Appointments are Sometimes the Worst

This morning we bought Jaylen to the doctor. There were no parking spaces so Terence has to let us out. Not to mention he can't help me much, he’s unable to put his prosthetic leg on due to some issues with the amputated leg.  Let's add that Jaylen has a new wheelchair that’s still hard for me to control. It's an electric wheelchair and I’m still learning.

After Terrence pulled off to find a parking spot, Jaylen gave me the hardest time. He resisted as I try to put him in the wheelchair. So I was in the parking lot for a few minutes fighting with him to get him to sit in the chair.

I constantly had to stop to pull him back up as we walked down the hallway to his appointment. Which as I stated before we were all ready late for.

Once we were inside the doctor's office his mood got even worse. People watched us without asking if we needed help. Not even the people that worked at the doctor's office ask if they could help.

It took everything in me, not to just breakdown crying because everyone was looking without offering to help. Maybe when they saw my son fighting me they thought he could possibly hurt them. I guess it would’ve made me feel better if someone would’ve just offered to assist me.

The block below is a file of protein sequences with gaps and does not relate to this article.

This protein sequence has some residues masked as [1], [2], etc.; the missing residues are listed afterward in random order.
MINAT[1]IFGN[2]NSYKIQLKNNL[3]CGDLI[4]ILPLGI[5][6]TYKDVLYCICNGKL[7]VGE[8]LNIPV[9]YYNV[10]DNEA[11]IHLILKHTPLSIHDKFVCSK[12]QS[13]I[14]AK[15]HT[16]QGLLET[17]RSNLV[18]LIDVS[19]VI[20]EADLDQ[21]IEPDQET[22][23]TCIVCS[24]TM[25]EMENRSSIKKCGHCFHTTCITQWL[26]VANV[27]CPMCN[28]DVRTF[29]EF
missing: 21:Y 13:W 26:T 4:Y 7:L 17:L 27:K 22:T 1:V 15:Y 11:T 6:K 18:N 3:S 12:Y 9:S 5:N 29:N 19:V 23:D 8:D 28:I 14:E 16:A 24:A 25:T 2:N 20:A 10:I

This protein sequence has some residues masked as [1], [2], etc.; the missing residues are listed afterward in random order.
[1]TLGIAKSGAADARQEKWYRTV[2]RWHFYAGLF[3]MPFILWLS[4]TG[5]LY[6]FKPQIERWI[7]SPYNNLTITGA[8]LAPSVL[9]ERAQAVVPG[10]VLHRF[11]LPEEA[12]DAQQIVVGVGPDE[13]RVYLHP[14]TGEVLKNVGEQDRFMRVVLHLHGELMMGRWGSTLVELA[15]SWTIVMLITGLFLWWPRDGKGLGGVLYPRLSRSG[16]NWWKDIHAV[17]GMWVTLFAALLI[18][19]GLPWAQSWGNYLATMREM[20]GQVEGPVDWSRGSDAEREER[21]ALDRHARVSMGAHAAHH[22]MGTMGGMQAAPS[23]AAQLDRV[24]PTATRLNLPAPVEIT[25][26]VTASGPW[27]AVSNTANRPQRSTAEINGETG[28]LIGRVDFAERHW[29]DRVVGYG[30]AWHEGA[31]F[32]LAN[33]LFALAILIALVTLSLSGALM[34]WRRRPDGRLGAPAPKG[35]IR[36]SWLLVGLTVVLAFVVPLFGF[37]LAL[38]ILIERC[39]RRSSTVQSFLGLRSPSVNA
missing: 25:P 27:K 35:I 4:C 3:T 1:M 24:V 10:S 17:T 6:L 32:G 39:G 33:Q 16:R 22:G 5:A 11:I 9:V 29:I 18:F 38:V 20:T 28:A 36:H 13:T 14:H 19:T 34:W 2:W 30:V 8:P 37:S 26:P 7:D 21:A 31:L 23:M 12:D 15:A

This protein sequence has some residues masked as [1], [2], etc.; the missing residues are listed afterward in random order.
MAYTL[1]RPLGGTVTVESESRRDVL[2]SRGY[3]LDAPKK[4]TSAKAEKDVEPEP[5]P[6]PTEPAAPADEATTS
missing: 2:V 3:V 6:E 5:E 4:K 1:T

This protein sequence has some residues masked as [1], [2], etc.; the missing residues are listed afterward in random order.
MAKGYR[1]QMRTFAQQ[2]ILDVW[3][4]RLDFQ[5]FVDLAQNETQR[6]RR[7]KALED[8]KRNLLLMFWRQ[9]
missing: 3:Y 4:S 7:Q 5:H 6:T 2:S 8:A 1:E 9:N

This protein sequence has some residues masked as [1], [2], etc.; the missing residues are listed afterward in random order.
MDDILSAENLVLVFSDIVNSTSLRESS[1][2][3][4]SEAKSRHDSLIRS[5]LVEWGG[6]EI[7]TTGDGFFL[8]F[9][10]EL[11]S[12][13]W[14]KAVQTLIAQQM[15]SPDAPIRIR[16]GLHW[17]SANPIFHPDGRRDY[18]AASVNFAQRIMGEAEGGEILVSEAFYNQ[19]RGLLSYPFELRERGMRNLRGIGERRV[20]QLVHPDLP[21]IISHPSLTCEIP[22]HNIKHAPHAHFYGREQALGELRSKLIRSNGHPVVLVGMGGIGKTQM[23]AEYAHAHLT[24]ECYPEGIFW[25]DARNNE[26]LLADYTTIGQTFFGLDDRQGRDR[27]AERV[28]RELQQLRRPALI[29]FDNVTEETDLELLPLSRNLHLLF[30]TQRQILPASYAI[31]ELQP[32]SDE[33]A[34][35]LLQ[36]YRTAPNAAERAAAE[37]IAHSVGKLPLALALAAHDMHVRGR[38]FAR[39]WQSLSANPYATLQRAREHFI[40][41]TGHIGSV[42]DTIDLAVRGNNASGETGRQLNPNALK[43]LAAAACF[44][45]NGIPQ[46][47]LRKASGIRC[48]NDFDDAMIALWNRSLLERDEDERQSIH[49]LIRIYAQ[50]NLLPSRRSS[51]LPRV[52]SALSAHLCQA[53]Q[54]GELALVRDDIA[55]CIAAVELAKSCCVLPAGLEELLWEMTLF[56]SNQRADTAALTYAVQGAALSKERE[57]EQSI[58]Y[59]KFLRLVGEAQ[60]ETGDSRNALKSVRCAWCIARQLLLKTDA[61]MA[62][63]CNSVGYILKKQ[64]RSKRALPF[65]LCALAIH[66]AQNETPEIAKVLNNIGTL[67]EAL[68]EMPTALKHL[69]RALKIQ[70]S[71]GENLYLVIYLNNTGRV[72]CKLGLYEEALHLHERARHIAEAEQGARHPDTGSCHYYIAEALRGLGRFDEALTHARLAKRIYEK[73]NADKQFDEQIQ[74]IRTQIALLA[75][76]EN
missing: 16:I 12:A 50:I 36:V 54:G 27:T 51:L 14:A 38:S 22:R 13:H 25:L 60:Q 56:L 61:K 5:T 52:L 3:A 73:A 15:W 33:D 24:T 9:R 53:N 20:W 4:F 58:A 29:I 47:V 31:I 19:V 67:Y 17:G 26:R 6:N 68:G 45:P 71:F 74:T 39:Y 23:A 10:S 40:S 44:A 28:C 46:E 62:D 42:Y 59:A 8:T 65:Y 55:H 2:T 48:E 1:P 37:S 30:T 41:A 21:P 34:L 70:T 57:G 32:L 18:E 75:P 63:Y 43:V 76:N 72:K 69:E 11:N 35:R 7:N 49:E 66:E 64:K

People don’t realize how hard it is, even if I do make it look easy. People look at Jaylen's wheelchair and immediately think he’s not able to do a lot of things. If only they truly knew the things he’s capable of.

 

Author: Marissa Sweat-Evans

Marissa Sweat – Evans was born in Charleston, South Carolina on September 27th, 1986 to James Sweat and the late Tracy Graham. Marissa is the youngest girl of 6, 2 sisters and 3 brothers. Marissa grew up in Holly Hill, South Carolina where she attended and graduated from Holly Hill Roberts High in the year 2004. Marissa furthered her education by attending Midlands Technical College where she graduated with a certificate in Early Childhood Education in 2017 and an associate degree in Early Childhood Education in 2018. Marissa has been married for 6 years to her husband Terence Evans. Together they have 3 children (Jaylen, Jada and Ny’Asia Evans), Their oldest and only boy, Jaylen has cerebral palsy, epilepsy, and autism. Marissa enjoys volunteering in the special needs community in honor of her son Jaylen. When she had Jaylen, she was clueless about what it took to raise a child with special needs. With the help of her mother, they began looking for resources to assist in the rearing of Jaylen. While on this journey Marissa has met some incredible moms, who share similar stories which empowered her desire to provide inclusive opportunities for the special needs community. Marissa gets a high seeing the smiles on the faces of those who are voiceless. It’s not about recognition for her, it’s about creating opportunities for the voiceless.

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